Academic Research

Legal Landmarks in the Life of the Coventry Law Journal

This year, Coventry Law School is celebrating the 25th Anniversary of the Coventry Law Journal. To mark the occasion, the Journal’s editors organised a special conference – ‘Legal Landmarks in the Life of the Coventry Law Journal’ – on 30 September and 1 October. The premise of the conference was for authors to revisit their past contributions to the journal, reflect on why they wrote about it at the time, what has changed since then, and its relevance in 2021.

The first panel of the conference considered public law, individual rights, and the constitution. The session commenced with discussion of constitutional issues and reform, before proceeding to consider thorny questions of individual rights and civil liberties. In addition to contributions from current law school staff the session heard from Dr Chris Monaghan from the University of Worcester and Dr Ben Stanford from Liverpool John Moores University. This was followed by a session on criminal law and sentencing, with papers drawing from scholarly research as well as professional criminal law practice. Visiting contributors included Coventry Law School’s former Professor of Law, Barry Mitchell; Rona Epstein; and Nicola Monaghan.

Thursday afternoon featured a panel on private and commercial law, which ranged from English private law to international trade. We were pleased to be joined by regular contributor and recently retired solicitor Laurence Vick, and Professor Sukhninder Panesar from Wolverhampton University.  

The session closed with the first of our two keynote addresses, in which Editor-in-Chief Dr Steve Foster reflected on 25 Years of the Coventry Law Journal.

On Friday morning we were joined online from Australia by Professor Michael Adams for the second of our keynote addresses on the Value of Comparative Legal Scholarship. Professor Adams gave a brilliant lecture which was of particular value to postgraduate students considering their LLM dissertations.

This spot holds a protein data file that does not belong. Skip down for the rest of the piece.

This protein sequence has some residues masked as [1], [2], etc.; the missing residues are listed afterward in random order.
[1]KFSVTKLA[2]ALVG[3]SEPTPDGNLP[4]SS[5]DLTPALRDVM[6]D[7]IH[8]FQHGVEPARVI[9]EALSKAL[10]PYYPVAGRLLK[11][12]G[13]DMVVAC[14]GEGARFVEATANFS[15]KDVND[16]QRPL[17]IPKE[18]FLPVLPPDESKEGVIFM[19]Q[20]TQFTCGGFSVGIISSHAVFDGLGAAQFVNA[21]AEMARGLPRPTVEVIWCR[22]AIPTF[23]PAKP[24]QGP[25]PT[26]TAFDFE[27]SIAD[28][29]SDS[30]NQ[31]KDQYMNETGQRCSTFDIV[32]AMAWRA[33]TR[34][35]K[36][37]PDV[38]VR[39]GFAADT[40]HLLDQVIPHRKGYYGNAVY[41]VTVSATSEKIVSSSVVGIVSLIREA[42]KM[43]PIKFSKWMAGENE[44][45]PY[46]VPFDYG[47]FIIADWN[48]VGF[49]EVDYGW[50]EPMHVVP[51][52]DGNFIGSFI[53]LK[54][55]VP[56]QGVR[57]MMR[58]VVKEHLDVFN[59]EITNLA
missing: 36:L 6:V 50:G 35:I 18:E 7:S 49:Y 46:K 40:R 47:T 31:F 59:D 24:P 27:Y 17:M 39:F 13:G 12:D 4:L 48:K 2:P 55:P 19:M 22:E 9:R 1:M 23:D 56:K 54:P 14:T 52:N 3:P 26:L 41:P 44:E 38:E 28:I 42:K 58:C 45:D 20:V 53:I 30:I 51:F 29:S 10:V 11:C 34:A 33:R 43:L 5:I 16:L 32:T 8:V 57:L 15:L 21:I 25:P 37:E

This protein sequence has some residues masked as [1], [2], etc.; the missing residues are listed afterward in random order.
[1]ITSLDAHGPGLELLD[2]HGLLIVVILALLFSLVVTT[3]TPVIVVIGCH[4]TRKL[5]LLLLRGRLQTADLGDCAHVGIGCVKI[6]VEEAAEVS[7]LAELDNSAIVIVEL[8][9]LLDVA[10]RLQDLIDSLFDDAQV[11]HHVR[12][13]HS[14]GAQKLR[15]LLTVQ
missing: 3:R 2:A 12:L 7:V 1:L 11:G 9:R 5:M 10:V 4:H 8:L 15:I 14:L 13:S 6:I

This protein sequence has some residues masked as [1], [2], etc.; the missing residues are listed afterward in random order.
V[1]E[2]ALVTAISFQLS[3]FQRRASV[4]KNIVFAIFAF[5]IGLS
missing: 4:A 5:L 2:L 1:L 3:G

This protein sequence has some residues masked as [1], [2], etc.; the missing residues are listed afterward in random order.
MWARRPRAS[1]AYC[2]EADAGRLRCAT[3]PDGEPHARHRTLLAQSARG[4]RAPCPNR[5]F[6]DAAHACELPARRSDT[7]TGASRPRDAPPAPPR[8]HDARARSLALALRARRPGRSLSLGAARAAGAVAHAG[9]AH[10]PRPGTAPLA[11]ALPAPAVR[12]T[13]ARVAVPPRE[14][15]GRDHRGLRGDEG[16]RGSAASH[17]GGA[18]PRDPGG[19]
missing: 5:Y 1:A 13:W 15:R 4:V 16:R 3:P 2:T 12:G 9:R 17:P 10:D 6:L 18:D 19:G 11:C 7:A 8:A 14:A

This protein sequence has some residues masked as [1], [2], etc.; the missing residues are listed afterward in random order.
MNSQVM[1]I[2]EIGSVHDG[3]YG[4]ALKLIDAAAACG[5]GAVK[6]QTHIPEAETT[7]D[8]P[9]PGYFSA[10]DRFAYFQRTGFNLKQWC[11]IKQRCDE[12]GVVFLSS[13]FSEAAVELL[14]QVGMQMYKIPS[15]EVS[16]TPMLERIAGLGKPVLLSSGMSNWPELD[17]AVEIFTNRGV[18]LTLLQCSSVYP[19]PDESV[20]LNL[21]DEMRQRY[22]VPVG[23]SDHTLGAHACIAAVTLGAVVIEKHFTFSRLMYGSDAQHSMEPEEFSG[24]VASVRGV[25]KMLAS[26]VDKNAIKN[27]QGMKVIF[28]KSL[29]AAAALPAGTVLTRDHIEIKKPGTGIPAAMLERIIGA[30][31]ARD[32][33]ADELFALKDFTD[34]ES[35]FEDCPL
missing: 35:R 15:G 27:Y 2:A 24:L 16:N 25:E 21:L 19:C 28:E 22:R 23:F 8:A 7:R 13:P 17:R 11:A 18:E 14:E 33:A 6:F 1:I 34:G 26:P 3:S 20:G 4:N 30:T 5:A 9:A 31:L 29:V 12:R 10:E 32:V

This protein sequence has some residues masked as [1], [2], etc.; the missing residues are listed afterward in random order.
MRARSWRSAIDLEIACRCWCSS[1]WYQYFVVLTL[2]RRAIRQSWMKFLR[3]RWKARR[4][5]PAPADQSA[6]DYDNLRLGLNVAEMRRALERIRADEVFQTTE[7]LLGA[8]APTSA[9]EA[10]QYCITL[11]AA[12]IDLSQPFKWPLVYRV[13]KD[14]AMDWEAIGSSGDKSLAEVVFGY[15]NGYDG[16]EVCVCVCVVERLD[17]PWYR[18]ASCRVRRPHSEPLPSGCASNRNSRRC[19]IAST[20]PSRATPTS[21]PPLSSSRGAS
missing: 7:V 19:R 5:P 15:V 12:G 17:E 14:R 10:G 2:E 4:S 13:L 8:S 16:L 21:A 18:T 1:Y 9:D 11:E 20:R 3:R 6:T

Our first panel of the day was on international and comparative law. In addition to contributions in the room Professor Wahab Edbewole very kindly ‘Zoomed-in’ from Nigeria. Our final session of the conference was chaired by Professor Nigel Duncan, in which we reflected on legal education and publishing.

Over the course of the two days we were joined by over 150 different attendees at various points, which underscored the enduring value of the Coventry Law Journal to students, academics, and the wider world. In-house law journals are a lot of work, and dozens have come and gone in the UK over the years, so to have published two issues per year for 25 years really is a significant achievement.

A journal is only as good as its next issue, however, and we are committed to ensuring its future. Anyone interested in contributing to future issues should contact the Editor-in-Chief Dr Steve Foster.

The Coventry Law Journal is available on Westlaw.

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